# Density of Water

by on November 9, 2009

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underwater survival training

The density of water is about 1,000 kg/m3. We’re actually referring to fresh water. The density of seawater is slightly higher, at roughly 1030 kg/m3. In the succeeding discussions, unless we specify otherwise, we’ll be referring to fresh water when using the term ‘water’.

Now, the density of water has a rather peculiar characteristic. You see, most substances having initial temperatures of 0°C continuously expand as you slowly raise those temperatures. Water also behaves that way … but only after 4°C. Between 0°C and 4°C, water contracts.

Thus, the volume of water decreases from 0°C to 4°C, then continuously increases from 4°C onwards. As a result, the density of water, being dependent on volume (which is changing) and mass (which is constant), behaves such that it increases from 0°C to 4°C, then continuously decreases from 4°C onwards.

This behavior of water, which is different from practically all natural substances, plays a vital role in the survival of water-dwelling animals during the cold months.

I invite you to review the concepts mentioned earlier and view it in reverse, i.e. instead of increasing temperatures, try to imagine what happens when temperatures drop.

During winter, the cold air above a lake or pond first cools water at the surface. As the temperature at the surface drops, the density of water there increases. For this reason, water at the surface sinks to the bottom and the body (of water) below it rises to take its place. This body is then also cooled and, like the one before it, eventually sinks.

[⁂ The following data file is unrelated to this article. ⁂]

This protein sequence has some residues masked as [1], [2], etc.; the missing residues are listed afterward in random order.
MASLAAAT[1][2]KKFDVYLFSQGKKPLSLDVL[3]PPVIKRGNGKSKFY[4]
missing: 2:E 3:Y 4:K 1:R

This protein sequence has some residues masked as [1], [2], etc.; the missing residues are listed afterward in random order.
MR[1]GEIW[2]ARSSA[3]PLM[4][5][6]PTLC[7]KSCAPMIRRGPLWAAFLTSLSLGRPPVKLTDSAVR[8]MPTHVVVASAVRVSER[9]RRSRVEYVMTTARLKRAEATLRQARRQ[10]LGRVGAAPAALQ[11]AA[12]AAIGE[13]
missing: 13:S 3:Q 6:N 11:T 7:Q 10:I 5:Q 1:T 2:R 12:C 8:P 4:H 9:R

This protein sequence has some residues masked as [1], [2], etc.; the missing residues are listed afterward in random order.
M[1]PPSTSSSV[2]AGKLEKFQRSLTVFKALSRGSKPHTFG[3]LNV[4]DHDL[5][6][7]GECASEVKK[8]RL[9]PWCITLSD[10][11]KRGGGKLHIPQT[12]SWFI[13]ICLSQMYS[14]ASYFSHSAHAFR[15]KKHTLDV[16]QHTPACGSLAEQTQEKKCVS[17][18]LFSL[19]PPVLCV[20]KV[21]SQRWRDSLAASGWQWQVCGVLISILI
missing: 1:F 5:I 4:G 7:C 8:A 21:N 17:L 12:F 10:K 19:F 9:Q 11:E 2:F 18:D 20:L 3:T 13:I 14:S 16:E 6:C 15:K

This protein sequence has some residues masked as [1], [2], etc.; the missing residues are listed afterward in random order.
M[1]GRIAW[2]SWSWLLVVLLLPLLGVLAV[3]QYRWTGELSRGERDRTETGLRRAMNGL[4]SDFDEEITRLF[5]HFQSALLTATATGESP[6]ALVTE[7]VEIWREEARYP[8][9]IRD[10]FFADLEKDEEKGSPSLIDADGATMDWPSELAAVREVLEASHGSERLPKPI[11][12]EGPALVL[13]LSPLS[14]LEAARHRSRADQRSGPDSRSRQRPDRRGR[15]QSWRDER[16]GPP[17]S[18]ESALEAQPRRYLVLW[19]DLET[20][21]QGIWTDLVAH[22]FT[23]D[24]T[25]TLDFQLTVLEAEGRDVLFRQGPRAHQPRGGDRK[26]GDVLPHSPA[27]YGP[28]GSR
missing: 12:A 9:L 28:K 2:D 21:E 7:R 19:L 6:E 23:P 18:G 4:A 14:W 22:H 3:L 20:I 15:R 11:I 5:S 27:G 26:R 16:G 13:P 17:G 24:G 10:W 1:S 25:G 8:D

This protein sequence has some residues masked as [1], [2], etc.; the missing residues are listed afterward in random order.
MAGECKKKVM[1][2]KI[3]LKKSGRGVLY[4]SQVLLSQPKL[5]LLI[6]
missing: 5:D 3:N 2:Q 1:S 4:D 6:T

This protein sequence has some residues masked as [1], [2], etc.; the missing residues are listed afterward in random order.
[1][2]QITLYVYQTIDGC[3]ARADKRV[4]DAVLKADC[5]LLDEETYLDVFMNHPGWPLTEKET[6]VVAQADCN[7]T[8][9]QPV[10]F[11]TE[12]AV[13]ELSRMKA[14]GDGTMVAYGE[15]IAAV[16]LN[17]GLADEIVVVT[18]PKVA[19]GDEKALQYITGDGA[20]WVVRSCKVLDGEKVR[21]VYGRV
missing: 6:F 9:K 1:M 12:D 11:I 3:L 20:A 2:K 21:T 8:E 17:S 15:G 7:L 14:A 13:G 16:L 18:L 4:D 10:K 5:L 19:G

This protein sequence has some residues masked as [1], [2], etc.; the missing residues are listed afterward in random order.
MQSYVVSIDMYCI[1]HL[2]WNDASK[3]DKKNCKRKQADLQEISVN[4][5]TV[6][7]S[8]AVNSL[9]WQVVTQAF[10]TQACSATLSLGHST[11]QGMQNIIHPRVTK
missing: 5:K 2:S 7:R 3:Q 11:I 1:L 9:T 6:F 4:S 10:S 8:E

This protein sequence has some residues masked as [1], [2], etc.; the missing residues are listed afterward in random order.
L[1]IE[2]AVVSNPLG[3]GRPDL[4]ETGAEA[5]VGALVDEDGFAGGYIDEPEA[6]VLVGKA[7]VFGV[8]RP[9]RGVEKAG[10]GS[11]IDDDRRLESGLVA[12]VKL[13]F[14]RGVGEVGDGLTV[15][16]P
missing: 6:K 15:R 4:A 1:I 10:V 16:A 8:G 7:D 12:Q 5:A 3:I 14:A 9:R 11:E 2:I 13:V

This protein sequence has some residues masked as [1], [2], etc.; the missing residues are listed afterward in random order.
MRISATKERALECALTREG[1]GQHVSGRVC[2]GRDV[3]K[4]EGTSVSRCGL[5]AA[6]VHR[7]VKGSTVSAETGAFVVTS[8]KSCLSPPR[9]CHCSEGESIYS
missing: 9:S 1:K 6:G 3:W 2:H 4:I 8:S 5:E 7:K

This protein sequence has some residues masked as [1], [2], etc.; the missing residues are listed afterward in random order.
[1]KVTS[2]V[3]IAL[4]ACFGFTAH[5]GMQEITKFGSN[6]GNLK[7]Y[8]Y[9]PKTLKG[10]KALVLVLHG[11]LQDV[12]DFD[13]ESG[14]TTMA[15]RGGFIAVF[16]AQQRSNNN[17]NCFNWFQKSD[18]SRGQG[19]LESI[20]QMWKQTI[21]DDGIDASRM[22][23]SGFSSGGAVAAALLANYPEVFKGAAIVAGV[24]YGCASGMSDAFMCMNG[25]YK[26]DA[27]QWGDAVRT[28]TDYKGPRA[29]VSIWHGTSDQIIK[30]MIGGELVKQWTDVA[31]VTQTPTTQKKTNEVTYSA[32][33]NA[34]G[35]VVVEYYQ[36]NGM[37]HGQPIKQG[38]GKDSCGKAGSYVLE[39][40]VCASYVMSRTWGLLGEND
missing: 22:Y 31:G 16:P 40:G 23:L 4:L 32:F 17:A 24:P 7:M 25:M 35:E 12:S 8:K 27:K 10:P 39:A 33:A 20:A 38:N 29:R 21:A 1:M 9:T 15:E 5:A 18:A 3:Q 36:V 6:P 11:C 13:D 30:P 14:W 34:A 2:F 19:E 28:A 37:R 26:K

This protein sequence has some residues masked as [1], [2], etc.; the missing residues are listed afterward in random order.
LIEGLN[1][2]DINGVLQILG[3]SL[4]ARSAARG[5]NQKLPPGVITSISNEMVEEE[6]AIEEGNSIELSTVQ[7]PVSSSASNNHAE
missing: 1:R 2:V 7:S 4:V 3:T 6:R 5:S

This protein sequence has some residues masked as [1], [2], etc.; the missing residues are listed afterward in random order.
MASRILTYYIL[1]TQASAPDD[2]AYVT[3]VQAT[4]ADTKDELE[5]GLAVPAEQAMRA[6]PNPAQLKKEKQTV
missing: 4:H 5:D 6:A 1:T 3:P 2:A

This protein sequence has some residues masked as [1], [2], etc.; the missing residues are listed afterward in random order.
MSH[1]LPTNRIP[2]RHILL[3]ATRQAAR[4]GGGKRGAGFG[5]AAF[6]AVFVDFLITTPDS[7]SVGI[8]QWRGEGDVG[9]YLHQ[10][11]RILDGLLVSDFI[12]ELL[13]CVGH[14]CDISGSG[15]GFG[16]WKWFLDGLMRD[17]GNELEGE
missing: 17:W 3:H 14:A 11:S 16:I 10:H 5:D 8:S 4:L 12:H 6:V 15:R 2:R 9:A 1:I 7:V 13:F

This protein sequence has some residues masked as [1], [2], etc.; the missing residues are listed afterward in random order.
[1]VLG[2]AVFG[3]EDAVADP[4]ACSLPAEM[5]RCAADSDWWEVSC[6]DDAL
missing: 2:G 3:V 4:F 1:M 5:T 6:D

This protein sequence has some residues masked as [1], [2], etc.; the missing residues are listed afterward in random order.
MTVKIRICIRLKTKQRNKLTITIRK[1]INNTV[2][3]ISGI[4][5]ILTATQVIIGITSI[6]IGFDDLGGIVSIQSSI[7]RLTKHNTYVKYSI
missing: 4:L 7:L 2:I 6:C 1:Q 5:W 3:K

This process continues until the temperature reaches 4°C. Below this point, the density of water now decreases as temperature continues to drop. As a result, the water at the top stays at the top where it is brought to even cooler temperatures. Once the temperature at the surface reaches zero, water there starts to freeze.

That’s the reason why water starts freezing from top to bottom. As water freezes, it serves as a sort of insulator that slows down the cooling in the deeper regions of the lake or pond. This allows a thin layer of water in liquid form to exist at the bottom. This is where the fishes dwell.

And so here we see how the density of water plays a vital role in the survival of those fishes.

Here are some articles in Universe Today that you might be interested in:
Yes, There’s Water on the Moon
and
Water on the Moon: What Does it Mean?

If those articles got your attention, here are some more from NASA:
NASA Images Suggest Water Still Flows in Brief Spurts on Mars
NASA Spacecraft Confirms Martian Water, Mission Extended

How about listening to some episodes from Astronomy Cast for a change?
Undoing Inflation, Searching for Water, and Seeing Everything a Black Hole’s Ever Eaten
Stellar Roche Limits, Seeing Black Holes, and Water on Mars

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